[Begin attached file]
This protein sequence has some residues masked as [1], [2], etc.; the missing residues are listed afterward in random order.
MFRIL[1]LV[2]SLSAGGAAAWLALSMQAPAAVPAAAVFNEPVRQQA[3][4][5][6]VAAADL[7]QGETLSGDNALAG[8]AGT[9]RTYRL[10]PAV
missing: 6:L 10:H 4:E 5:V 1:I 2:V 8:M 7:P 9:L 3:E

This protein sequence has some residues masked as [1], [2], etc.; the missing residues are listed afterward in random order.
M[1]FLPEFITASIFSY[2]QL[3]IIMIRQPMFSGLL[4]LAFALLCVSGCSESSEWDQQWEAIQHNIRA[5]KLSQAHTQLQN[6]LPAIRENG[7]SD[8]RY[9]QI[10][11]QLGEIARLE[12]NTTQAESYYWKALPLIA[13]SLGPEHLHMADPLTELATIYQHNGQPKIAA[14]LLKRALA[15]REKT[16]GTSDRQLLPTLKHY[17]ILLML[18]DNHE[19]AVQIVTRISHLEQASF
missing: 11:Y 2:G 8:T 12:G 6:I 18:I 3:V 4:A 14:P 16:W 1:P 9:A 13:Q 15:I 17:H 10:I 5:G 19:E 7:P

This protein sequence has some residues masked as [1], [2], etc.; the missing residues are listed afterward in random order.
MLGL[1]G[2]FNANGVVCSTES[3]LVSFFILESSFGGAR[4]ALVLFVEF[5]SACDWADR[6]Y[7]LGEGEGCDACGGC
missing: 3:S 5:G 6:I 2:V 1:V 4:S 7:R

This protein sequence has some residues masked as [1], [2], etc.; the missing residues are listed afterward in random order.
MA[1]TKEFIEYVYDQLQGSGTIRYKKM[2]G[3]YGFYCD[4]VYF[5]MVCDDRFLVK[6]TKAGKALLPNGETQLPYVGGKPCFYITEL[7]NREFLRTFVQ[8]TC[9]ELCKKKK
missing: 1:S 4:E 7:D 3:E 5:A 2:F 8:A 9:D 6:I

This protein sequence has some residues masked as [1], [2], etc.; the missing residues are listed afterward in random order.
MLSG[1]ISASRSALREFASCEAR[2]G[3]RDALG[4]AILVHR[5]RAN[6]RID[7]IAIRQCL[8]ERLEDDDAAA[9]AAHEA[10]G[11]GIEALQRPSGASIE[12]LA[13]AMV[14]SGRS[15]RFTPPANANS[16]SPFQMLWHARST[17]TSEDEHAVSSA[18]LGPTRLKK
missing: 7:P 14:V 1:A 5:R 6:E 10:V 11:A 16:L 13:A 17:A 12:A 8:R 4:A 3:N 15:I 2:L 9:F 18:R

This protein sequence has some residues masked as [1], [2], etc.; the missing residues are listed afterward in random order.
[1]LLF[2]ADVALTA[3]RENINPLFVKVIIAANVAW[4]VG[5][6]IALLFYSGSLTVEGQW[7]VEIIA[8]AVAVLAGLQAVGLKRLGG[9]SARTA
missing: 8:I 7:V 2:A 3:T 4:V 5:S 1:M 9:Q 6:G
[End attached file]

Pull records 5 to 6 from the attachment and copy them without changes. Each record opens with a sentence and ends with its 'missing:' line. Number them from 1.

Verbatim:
This protein sequence has some residues masked as [1], [2], etc.; the missing residues are listed afterward in random order.
MLSG[1]ISASRSALREFASCEAR[2]G[3]RDALG[4]AILVHR[5]RAN[6]RID[7]IAIRQCL[8]ERLEDDDAAA[9]AAHEA[10]G[11]GIEALQRPSGASIE[12]LA[13]AMV[14]SGRS[15]RFTPPANANS[16]SPFQMLWHARST[17]TSEDEHAVSSA[18]LGPTRLKK
missing: 7:P 14:V 1:A 5:R 6:E 10:V 11:A 16:L 13:A 17:A 12:A 8:R 4:A 3:N 15:I 2:L 9:F 18:R

This protein sequence has some residues masked as [1], [2], etc.; the missing residues are listed afterward in random order.
[1]LLF[2]ADVALTA[3]RENINPLFVKVIIAANVAW[4]VG[5][6]IALLFYSGSLTVEGQW[7]VEIIA[8]AVAVLAGLQAVGLKRLGG[9]SARTA
missing: 8:I 7:V 2:A 3:T 4:V 5:S 1:M 9:Q 6:G